#AfterMeToo in Canada

The sordid Harvey Weinstein affair has spawned a new movement in Canada that seems to augur well for women in the workplace.

#After MeToo was officially unveiled at a symposium in Toronto on December 5 and 6 sponsored by The Globe and Mail daily newspaper. It took place two months after the notorious Hollywood movie mogul was officially exposed as a serial sexual perpetrator and just weeks after a string of American actors, directors and talk show hosts from Kevin Spacey to Matt Lauer lost their jobs after being accused of the same offences.

The symposium, organized by the actor Mia Kirshner, the filmmaker Aisling Chin-Yee and the actor-producer Freya Ravensbergen, was inspired by the #MeToo movement, founded more than a decade ago in the United States by Tarana Burke. In its latest edition, Time magazine hailed the women associated with #MeToo as the “person” of the year.

The date of the symposium was deliberately timed to coincide with the 28th anniversary of the worst mass shooting in Canadian history. On December 6, 1989, a man who said he hated feminists killed 14 female students at the Ecole Polytechnique in Montreal.

The symposium, the by-product of an op-ed piece written by Kirshner in The Globe and Mail last month, brought together members of Canada’s entertainment industry, social activists, lawyers and academics to discuss practical ways of fighting sexual harassment, abuse and assault.

In her piece, Kirshner — the star of Exotica, a regular in The L Word and the granddaughter of Holocaust survivors from Poland — excoriated the film and television industry for “turning a blind eye to sexual harassment and abuse carried out by those who wield power.” She also criticized performers unions such as SAG and ACTRA, saying they have failed to stand up sufficiently for its members.

Kirshner called for increased mental health support for sexual abuse victims and recommended that online reporting systems be established to determine whether whistleblowers are subjected to reprisals and blacklisting.

At roundtable discussions on the first day of the symposium, the following recommendations were tabled:

  • Canadian labor laws should be amended.
  • Harassment prevention policies should be adopted.
  • Mandatory workshops on sexual harassment and abuse, was well as a fund and a mental health program for victims, should be established.
  • An online reporting system, and an independent body to investigate sexual harassment and violence, should be created.

Robyn Doolittle, a Globe and Mail investigative reporter, kicked off the second day of the symposium by asserting that sexual assault victims are shortchanged by the criminal justice system. The police, she noted, dismiss one in five such cases.

Chin-Yee stated that women seek safe and transparent workplaces.

Ravenbergen said, “The system that failed us has to change.”

Canadian Minister of Justice Jody Wilson Raybould declared that sexual harassment and violence, a “deplorable and unacceptable” phenomenon, must stop. And those who enable victimization must be called to account. “Silence creates a culture of complicity,” she said, adding that victims should be treated with compassion and respect.

Canada has some of the strongest sexual assault laws in the world, but only five percent of such crimes are reported to the police, and victims face barriers when they do report assaults.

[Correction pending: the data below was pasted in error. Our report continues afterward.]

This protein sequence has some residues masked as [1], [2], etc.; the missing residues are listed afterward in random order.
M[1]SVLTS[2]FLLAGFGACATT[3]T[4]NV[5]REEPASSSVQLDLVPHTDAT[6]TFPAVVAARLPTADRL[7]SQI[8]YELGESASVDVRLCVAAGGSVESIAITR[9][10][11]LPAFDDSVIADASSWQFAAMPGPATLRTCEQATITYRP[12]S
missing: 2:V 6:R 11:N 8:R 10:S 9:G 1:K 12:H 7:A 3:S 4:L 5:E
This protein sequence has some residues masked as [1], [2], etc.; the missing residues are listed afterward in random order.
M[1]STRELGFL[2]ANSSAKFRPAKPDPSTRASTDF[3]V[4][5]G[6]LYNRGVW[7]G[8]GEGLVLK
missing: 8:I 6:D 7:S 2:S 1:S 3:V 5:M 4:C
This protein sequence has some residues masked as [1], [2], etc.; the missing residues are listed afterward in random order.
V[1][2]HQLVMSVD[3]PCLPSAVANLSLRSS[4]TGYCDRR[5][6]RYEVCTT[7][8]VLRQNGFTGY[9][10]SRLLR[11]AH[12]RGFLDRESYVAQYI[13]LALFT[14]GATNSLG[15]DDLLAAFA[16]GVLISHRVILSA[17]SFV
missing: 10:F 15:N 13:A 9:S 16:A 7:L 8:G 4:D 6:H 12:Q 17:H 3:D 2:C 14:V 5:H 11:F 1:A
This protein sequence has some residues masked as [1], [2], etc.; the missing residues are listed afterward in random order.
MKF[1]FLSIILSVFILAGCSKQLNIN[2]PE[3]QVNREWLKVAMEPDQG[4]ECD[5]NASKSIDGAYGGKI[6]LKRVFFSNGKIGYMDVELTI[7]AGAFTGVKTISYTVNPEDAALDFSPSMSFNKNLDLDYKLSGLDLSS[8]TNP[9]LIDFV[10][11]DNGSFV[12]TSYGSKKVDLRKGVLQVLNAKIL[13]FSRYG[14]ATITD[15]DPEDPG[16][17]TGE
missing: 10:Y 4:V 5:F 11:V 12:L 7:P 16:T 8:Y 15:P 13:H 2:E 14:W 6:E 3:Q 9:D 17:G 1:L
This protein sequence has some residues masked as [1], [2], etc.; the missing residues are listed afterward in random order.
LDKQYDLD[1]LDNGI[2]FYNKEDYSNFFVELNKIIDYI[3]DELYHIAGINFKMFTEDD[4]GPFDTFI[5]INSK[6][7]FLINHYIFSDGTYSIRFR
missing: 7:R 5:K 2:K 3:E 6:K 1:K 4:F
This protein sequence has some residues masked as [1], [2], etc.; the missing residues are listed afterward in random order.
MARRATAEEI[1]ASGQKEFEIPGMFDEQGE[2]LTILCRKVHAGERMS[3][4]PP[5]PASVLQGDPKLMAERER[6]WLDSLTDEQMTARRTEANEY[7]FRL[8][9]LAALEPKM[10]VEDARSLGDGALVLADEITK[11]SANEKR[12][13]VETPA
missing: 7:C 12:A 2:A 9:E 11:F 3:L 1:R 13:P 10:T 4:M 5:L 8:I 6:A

Raybould, the first indigenous person to hold the justice portfolio, said that sexual violence can only be combatted effectively if sexism, misogamy and discrimination are fought. “The cycle of violence must end,” she said.

Bill C-51, introduced last June, will strengthen the provisions pertaining to sexual violence in the criminal code, she said.

Claiming “the tide is turning,” Raybould said, “Let’s use this momentum for real change.”

Warning that the “vestiges of intolerance still linger” in Canadian society, she said, “We must all speak out against sexual violence. Everyone has a right to live a life free of violence.”

In a panel discussion following Raybould’s speech, Melanie Randall, a University of Western Ontario law professor, suggested that the fallout from the Weinstein scandal has given rise to a societal tipping point — a “historic moment” that may well result in permanent changes in the workplace for women.

Jennifer Freyd, a University of Oregon psychologist, said that sexual predators can intimidate and silence victims by means of a “deny-attack-role-reversal” strategy that exonerates the perpetrator. She urged the creation of structures to honor and protect whistleblowers.

Kish Iqbal, a Toronto talent agent, said that blacklisting in the entertainment industry is almost impossible to prove.

In the symposium’s closing speech, Kirshner accused agents and managers of contributing to a toxic climate by remaining silent in the face of harassment and abuse. Citing an example, she recalled an unpleasant encounter she had in a New York City hotel room 22 years ago. Much to her disappointment and disgust, her representatives told her to “forget” about it.

Calling for “urgent reform” to protect victims of assaults, Kirshner said abuse takes place not only in the entertainment industry but in all sectors.

Claiming her industry has been presented with an unprecedented opportunity to make amends for the past, she warned, “We have a moment right now, but this window will close if we don’t take action.”

She added, “A path to rational and holistic change must be created. We’re all accountable. Are you listening?”

Full disclosure: Mia Kirshner is my daughter.

About the Author
Sheldon Kirshner is a journalist in Toronto. He writes at his online journal, SheldonKirshner.com